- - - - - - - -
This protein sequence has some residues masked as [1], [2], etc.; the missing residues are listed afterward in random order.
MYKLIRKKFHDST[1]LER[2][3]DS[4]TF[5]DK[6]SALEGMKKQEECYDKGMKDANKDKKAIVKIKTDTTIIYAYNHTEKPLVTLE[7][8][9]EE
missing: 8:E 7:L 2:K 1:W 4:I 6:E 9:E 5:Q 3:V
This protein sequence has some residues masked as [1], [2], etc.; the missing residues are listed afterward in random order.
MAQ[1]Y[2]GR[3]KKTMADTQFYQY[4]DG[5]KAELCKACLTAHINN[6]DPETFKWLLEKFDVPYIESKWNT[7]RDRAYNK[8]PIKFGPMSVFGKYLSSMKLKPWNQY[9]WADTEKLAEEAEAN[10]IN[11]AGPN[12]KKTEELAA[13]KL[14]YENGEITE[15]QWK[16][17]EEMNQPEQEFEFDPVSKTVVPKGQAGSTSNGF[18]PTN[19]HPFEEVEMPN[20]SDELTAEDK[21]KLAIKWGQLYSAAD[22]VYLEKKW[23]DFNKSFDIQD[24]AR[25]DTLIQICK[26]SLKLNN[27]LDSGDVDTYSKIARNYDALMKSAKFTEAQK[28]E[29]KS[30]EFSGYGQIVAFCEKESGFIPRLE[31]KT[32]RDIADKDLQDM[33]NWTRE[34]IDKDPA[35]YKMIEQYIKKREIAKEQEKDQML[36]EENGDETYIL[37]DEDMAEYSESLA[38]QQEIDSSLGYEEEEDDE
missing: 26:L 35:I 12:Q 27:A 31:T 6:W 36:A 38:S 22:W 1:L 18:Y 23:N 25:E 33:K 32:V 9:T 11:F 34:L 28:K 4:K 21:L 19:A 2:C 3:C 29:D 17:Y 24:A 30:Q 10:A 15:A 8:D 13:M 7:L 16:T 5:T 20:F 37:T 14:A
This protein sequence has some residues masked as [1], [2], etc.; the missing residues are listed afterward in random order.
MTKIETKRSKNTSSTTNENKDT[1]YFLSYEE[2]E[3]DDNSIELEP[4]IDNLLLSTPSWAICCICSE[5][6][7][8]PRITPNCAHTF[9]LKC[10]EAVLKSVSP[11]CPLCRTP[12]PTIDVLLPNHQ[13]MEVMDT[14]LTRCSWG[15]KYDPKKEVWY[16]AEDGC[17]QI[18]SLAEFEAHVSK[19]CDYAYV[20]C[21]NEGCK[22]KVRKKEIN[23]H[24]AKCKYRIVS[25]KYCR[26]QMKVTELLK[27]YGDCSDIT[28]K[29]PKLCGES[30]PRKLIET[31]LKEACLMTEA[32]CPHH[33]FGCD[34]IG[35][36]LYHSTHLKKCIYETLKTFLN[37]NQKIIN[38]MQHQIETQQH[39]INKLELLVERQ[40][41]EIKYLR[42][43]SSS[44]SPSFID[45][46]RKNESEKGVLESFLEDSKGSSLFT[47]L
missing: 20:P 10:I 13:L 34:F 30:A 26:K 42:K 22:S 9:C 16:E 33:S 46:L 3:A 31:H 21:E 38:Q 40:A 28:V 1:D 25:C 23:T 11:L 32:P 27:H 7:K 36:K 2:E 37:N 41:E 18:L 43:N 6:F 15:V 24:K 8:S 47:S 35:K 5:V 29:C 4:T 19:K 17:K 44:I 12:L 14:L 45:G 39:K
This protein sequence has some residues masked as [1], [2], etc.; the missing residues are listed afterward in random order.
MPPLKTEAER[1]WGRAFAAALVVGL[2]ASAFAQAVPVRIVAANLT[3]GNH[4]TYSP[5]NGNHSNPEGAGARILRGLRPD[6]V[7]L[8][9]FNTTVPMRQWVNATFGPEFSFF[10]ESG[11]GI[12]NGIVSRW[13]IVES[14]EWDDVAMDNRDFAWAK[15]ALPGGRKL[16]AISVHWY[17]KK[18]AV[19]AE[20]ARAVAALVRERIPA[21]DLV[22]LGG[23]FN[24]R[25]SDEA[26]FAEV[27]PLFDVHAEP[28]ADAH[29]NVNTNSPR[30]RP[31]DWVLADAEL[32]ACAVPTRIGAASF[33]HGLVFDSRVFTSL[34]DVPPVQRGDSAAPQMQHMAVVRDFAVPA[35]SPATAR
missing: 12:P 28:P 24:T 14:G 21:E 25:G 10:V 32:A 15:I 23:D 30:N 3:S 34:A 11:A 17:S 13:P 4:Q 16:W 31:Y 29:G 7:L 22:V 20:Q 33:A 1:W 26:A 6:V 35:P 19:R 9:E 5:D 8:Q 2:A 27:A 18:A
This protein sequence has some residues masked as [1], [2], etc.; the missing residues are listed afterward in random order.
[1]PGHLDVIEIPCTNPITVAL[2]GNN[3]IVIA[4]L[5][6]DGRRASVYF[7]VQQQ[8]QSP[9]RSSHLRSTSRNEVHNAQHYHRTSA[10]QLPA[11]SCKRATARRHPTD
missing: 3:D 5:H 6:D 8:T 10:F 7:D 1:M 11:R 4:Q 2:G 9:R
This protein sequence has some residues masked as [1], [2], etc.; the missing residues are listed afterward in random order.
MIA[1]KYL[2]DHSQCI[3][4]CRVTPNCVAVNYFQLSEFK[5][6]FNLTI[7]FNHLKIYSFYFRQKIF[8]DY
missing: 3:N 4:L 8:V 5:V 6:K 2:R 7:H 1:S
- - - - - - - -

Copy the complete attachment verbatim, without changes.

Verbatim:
This protein sequence has some residues masked as [1], [2], etc.; the missing residues are listed afterward in random order.
MYKLIRKKFHDST[1]LER[2][3]DS[4]TF[5]DK[6]SALEGMKKQEECYDKGMKDANKDKKAIVKIKTDTTIIYAYNHTEKPLVTLE[7][8][9]EE
missing: 8:E 7:L 2:K 1:W 4:I 6:E 9:E 5:Q 3:V
This protein sequence has some residues masked as [1], [2], etc.; the missing residues are listed afterward in random order.
MAQ[1]Y[2]GR[3]KKTMADTQFYQY[4]DG[5]KAELCKACLTAHINN[6]DPETFKWLLEKFDVPYIESKWNT[7]RDRAYNK[8]PIKFGPMSVFGKYLSSMKLKPWNQY[9]WADTEKLAEEAEAN[10]IN[11]AGPN[12]KKTEELAA[13]KL[14]YENGEITE[15]QWK[16][17]EEMNQPEQEFEFDPVSKTVVPKGQAGSTSNGF[18]PTN[19]HPFEEVEMPN[20]SDELTAEDK[21]KLAIKWGQLYSAAD[22]VYLEKKW[23]DFNKSFDIQD[24]AR[25]DTLIQICK[26]SLKLNN[27]LDSGDVDTYSKIARNYDALMKSAKFTEAQK[28]E[29]KS[30]EFSGYGQIVAFCEKESGFIPRLE[31]KT[32]RDIADKDLQDM[33]NWTRE[34]IDKDPA[35]YKMIEQYIKKREIAKEQEKDQML[36]EENGDETYIL[37]DEDMAEYSESLA[38]QQEIDSSLGYEEEEDDE
missing: 26:L 35:I 12:Q 27:A 31:T 6:W 36:A 38:S 22:W 1:L 18:Y 23:N 25:E 33:K 32:V 9:T 11:F 34:L 28:K 4:K 21:L 19:A 2:C 3:C 29:D 17:Y 24:A 30:Q 10:A 15:A 8:D 13:M 7:L 16:T 5:T 20:F 37:T 14:A
This protein sequence has some residues masked as [1], [2], etc.; the missing residues are listed afterward in random order.
MTKIETKRSKNTSSTTNENKDT[1]YFLSYEE[2]E[3]DDNSIELEP[4]IDNLLLSTPSWAICCICSE[5][6][7][8]PRITPNCAHTF[9]LKC[10]EAVLKSVSP[11]CPLCRTP[12]PTIDVLLPNHQ[13]MEVMDT[14]LTRCSWG[15]KYDPKKEVWY[16]AEDGC[17]QI[18]SLAEFEAHVSK[19]CDYAYV[20]C[21]NEGCK[22]KVRKKEIN[23]H[24]AKCKYRIVS[25]KYCR[26]QMKVTELLK[27]YGDCSDIT[28]K[29]PKLCGES[30]PRKLIET[31]LKEACLMTEA[32]CPHH[33]FGCD[34]IG[35][36]LYHSTHLKKCIYETLKTFLN[37]NQKIIN[38]MQHQIETQQH[39]INKLELLVERQ[40][41]EIKYLR[42][43]SSS[44]SPSFID[45][46]RKNESEKGVLESFLEDSKGSSLFT[47]L
missing: 20:P 10:I 13:L 34:F 30:A 26:K 42:K 22:S 9:C 16:E 33:S 46:L 3:A 31:H 21:E 38:Q 40:A 28:V 1:D 25:C 23:T 11:L 32:P 27:H 7:K 36:K 2:E 37:N 41:E 18:L 43:N 6:F 15:V 24:K 8:S 47:S 35:K 5:V 29:C 4:T 19:K 17:K 44:I 12:L 14:L 45:G 39:K
This protein sequence has some residues masked as [1], [2], etc.; the missing residues are listed afterward in random order.
MPPLKTEAER[1]WGRAFAAALVVGL[2]ASAFAQAVPVRIVAANLT[3]GNH[4]TYSP[5]NGNHSNPEGAGARILRGLRPD[6]V[7]L[8][9]FNTTVPMRQWVNATFGPEFSFF[10]ESG[11]GI[12]NGIVSRW[13]IVES[14]EWDDVAMDNRDFAWAK[15]ALPGGRKL[16]AISVHWY[17]KK[18]AV[19]AE[20]ARAVAALVRERIPA[21]DLV[22]LGG[23]FN[24]R[25]SDEA[26]FAEV[27]PLFDVHAEP[28]ADAH[29]NVNTNSPR[30]RP[31]DWVLADAEL[32]ACAVPTRIGAASF[33]HGLVFDSRVFTSL[34]DVPPVQRGDSAAPQMQHMAVVRDFAVPA[35]SPATAR
missing: 12:P 28:P 24:T 14:G 21:E 25:G 10:V 32:A 15:I 23:D 30:N 3:S 34:A 11:A 17:S 13:P 4:Q 16:W 31:Y 29:G 7:L 22:V 20:Q 33:A 1:W 26:A 6:V 35:P 19:R 9:E 5:D 8:Q 2:A 27:A 18:A
This protein sequence has some residues masked as [1], [2], etc.; the missing residues are listed afterward in random order.
[1]PGHLDVIEIPCTNPITVAL[2]GNN[3]IVIA[4]L[5][6]DGRRASVYF[7]VQQQ[8]QSP[9]RSSHLRSTSRNEVHNAQHYHRTSA[10]QLPA[11]SCKRATARRHPTD
missing: 3:D 5:H 6:D 8:T 10:F 7:D 1:M 11:R 4:Q 2:G 9:R
This protein sequence has some residues masked as [1], [2], etc.; the missing residues are listed afterward in random order.
MIA[1]KYL[2]DHSQCI[3][4]CRVTPNCVAVNYFQLSEFK[5][6]FNLTI[7]FNHLKIYSFYFRQKIF[8]DY
missing: 3:N 4:L 8:V 5:V 6:K 2:R 7:H 1:S